"Will blush to find their fathers were his foes."
I will now return to the writer of the article which has drawn forth these remarks, whom I honestly take to be John Wilson, a man of great powers and acquirements, well known to the public as the author of the City of the Plague," "Isle of Palms," and other productions. I take the liberty of naming him, by the same species of courtesy which has induced him to designate me as the author of Don Juan. Upon the score of the Lake Poets, he may perhaps recall to mind that I merely express an opinion long ago entertained and specified in a letter to Mr. James Hogg, which he the said James Hogg, somewhat contrary to the law of pens, showed to Mr. John Wilson, in the year 1814, as he himself informed me in his answer, telling me by way of apology that "he'd be d-d if he could help it;" and I am not conscious of anything like "envy" or "exacerbation" at this moment which induces me to think better or worse of Southey, Wordsworth, and Coleridge as poets than I do now,
"Thus, when we view some well-proportion'd dome,
All comes united to the adiniring eyes:
No monstrous height, or breadth, or length appear;
A thousand similar passages crowd upon me, all composed by Pope before his two-and-twentieth year; and yet it is contended that he is no poet, and we are told so in such lines as I beg the reader to compare with these youthful verses of the "no poet." Must we repeat the question of Johnson, "If Pope is not a poet, where is poetry to be found?" Even in descriptive poetry, the lowest department of the art, he will be found, on a fair exa. mination, to surpass any living writer.
4 [Thomas Jaines Matthias, Esq., the well-known author of the Pursuits of Literature, Imperial Epistle to Kien Long, &c. In 1814, Mr. M. edited an edition of Gray's Works, which the University of Cambridge published at its own expense. Lord Byron did not admire this venerable poet the less for such criticism as the following:-"After we have paid our primal homage to the Dards of G.eece and of ancient Latium, we are invited to contemplate the literary and poetical dignity of modern Italy. If the influence of their persuasion and of their example should prevail, a strong and steady light may be relumined and diffused amongst us, a light which may once again conduct the powers of our rising ports from wild whirling words, from crude, rapid, und uncorrected productions, from an overweening presumption, and from the delusive conceit of a pre-established reputation, to the labour of thought, to patient and repeated revision of what they write, to a reverence for themselves and for an enlightened public, and to the fixed unbending principles of legitimate composition." -Preface to Gray.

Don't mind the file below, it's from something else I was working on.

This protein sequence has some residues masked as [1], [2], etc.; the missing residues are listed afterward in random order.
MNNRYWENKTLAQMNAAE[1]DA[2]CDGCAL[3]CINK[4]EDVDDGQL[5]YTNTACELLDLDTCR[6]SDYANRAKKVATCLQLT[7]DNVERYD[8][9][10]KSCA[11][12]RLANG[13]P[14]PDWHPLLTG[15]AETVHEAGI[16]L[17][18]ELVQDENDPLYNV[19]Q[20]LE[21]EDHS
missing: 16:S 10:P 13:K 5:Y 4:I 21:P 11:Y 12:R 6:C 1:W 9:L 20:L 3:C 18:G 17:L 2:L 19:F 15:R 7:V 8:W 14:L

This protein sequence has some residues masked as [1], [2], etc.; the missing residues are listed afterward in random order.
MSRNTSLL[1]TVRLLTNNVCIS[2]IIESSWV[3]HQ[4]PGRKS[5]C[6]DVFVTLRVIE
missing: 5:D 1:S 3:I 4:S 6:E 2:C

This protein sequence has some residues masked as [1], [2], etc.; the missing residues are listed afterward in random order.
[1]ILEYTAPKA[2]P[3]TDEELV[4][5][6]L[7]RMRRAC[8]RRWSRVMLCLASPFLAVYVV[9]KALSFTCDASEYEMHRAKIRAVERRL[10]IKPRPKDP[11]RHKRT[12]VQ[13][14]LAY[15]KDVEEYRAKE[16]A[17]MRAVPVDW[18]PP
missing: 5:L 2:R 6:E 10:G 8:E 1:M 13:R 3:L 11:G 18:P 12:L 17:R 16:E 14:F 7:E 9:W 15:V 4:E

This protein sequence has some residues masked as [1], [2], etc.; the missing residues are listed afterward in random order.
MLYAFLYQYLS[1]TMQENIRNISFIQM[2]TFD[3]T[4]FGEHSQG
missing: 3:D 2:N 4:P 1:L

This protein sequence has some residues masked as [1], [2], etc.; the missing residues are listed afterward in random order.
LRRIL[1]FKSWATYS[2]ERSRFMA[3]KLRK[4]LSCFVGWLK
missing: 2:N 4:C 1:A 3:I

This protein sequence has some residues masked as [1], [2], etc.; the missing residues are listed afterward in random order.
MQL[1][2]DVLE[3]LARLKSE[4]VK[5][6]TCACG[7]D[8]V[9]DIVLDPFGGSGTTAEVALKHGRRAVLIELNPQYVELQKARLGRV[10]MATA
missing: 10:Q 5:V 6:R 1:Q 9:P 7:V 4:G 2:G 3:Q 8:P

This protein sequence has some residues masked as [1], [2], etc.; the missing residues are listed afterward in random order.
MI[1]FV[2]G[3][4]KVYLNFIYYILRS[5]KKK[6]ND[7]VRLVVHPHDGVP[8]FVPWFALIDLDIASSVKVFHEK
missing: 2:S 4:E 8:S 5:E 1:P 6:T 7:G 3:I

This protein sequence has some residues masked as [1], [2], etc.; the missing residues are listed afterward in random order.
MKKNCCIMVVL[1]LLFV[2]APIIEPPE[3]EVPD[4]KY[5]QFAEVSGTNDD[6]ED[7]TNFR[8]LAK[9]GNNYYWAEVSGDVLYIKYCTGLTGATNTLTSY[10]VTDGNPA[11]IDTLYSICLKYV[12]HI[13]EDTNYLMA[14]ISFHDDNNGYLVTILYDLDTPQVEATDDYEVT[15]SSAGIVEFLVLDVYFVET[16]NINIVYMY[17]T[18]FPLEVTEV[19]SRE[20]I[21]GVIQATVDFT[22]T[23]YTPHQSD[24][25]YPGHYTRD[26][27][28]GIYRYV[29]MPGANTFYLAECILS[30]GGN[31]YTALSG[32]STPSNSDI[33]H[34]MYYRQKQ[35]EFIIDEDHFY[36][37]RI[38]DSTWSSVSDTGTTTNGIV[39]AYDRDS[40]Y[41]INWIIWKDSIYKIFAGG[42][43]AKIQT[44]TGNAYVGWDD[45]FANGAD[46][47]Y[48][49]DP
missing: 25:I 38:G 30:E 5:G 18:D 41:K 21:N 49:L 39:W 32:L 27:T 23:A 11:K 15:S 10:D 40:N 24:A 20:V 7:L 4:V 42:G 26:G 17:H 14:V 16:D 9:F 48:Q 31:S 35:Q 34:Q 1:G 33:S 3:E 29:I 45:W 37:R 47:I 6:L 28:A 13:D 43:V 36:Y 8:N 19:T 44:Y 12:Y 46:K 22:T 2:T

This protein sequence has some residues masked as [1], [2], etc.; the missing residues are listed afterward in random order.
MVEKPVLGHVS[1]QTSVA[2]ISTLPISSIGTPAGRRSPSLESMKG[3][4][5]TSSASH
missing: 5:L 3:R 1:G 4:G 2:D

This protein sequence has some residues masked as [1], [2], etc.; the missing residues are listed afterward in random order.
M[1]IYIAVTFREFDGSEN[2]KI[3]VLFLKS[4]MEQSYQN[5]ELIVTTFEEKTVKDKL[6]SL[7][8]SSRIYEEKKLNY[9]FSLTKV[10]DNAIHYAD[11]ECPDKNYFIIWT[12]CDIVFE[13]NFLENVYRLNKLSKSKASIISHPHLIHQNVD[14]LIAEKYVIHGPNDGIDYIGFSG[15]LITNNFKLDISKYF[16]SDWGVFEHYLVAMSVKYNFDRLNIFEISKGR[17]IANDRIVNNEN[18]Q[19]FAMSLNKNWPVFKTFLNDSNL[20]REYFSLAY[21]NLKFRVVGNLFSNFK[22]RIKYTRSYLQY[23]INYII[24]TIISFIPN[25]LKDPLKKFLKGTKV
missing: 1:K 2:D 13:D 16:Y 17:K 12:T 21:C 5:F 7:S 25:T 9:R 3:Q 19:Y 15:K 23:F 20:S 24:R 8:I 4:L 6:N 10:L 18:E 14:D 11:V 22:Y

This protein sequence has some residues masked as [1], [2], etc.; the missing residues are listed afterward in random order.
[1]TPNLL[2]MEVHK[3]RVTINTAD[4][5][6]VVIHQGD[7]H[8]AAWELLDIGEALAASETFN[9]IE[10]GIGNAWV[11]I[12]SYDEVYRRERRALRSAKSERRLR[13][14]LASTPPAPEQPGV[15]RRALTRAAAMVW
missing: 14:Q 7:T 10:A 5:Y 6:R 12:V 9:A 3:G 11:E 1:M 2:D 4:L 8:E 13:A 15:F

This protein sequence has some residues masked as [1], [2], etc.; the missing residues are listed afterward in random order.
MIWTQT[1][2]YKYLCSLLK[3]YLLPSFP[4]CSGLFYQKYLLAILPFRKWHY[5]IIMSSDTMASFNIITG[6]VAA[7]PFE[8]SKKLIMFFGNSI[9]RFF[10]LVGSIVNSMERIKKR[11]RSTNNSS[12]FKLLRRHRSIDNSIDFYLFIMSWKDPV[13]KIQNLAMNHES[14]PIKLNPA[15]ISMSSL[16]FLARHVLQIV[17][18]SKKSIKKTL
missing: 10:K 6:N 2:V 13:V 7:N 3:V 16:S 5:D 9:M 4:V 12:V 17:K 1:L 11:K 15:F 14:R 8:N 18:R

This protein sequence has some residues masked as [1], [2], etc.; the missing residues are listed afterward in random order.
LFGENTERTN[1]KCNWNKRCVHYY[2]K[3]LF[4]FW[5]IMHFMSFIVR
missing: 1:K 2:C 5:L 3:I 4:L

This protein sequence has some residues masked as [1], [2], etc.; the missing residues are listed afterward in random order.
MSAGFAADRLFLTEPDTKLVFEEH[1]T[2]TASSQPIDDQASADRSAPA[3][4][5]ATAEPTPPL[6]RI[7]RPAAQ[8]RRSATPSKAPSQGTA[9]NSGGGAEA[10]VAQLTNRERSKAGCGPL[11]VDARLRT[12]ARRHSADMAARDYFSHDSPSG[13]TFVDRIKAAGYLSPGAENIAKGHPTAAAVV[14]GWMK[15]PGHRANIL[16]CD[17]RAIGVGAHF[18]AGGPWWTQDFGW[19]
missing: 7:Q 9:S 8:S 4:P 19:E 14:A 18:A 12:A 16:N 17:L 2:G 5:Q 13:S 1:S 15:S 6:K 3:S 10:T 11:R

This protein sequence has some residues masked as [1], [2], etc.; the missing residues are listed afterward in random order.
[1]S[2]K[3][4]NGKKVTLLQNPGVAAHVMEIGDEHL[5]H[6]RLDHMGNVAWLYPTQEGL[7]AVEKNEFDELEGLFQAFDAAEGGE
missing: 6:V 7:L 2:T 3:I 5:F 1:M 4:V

5 (Dr. Thomas Brown, professor of moral philosophy in the University of Edinburgh, who died in 1820.]
6 [Author of "Wallace, or the Fight of Falkirk," "Margaret of Anjou," and other poems.)
7 Miss Mary Hussel Mitford, author of "Christina, or the Maid of the South seas," "Wallington Hall," "Our Village," &c. &c.]
8 Miss Eliza Francis published, in 1815," Sir Willibert de Waverley; or, the Bridal Eve."]
9 ("Oh! I have had the most amusing letter from Hogg, the Ettrick minstrel and shepherd. He wants me to recommend him to Murray; and, speaking of his present bookseller, whose bills' are never lifted,' he adds, totidem verbis, "God d-n hin, and them both. I laughed, and so would you too, at the way in which this execration is introduced. The said Hogg is a strange being, but of great, though uncouth, powers. I think very highly of him as a poet; but he, and half of these Scotch and Lake troubadours are spoilt by living in little circles and petty societies.” — Byrun Letters.]
although I do know one or two things more which have added to my contempt for them as individuals.